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J Neurotrauma. 2015 Jul 15;32(14):1083-9. doi: 10.1089/neu.2014.3666. Epub 2015 Apr 1.

Estimating Contact Exposure in Football Using the Head Impact Exposure Estimate.

Author information

1
1 The Datalys Center for Sports Injury Research and Prevention, Indianapolis Indiana.
2
2 Matthew Gfeller Sport-Related Traumatic Brain Injury Research Center, University of North Carolina , Chapel Hill, North Carolina.
3
3 Center for the Study of Retired Athletes, Department of Exercise and Sport Science, University of North Carolina , Chapel Hill, North Carolina.
4
6 Injury Prevention Center, Department of Epidemiology, University of North Carolina , Chapel Hill, North Carolina.
5
4 Department of Psychology, University of North Carolina , Chapel Hill, North Carolina.
6
5 Department of Kinesiology, The University of Georgia , Athens, Georgia .

Abstract

Over the past decade, there has been significant debate regarding the effect of cumulative subconcussive head impacts on short and long-term neurological impairment. This debate remains unresolved, because valid epidemiological estimates of athletes' total contact exposure are lacking. We present a measure to estimate the total hours of contact exposure in football over the majority of an athlete's lifespan. Through a structured oral interview, former football players provided information related to primary position played and participation in games and practice contacts during the pre-season, regular season, and post-season of each year of their high school, college, and professional football careers. Spring football for college was also included. We calculated contact exposure estimates for 64 former football players (n = 32 college football only, n = 32 professional and college football). The head impact exposure estimate (HIEE) discriminated between individuals who stopped after college football, and individuals who played professional football (p < 0.001). The HIEE measure was independent of concussion history (p = 0.82). Estimating total hours of contact exposure may allow for the detection of differences between individuals with variation in subconcussive impacts, regardless of concussion history. This measure is valuable for the surveillance of subconcussive impacts and their associated potential negative effects.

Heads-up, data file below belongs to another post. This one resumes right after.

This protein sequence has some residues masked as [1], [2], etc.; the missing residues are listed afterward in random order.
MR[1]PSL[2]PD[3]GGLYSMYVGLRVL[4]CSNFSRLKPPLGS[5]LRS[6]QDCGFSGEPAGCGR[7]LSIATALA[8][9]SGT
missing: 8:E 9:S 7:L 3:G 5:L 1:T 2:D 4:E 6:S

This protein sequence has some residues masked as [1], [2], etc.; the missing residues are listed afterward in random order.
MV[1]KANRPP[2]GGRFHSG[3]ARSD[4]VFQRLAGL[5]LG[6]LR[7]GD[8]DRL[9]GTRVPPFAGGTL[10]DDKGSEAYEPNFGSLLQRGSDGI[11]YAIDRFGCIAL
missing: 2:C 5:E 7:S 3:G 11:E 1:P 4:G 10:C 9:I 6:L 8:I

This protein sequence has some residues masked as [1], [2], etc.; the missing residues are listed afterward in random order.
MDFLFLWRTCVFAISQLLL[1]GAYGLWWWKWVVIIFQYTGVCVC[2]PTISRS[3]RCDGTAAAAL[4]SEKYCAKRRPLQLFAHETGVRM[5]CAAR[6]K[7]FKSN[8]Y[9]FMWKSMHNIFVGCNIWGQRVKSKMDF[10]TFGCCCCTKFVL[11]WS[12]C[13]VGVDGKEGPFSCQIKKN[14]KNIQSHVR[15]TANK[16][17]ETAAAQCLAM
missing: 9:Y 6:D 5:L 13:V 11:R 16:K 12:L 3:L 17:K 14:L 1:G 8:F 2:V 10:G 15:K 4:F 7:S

KEYWORDS:

subconcussive impacts; traumatic brain injury

PMID:
25603189
PMCID:
PMC4504255
DOI:
10.1089/neu.2014.3666
[Indexed for MEDLINE]
Free PMC Article

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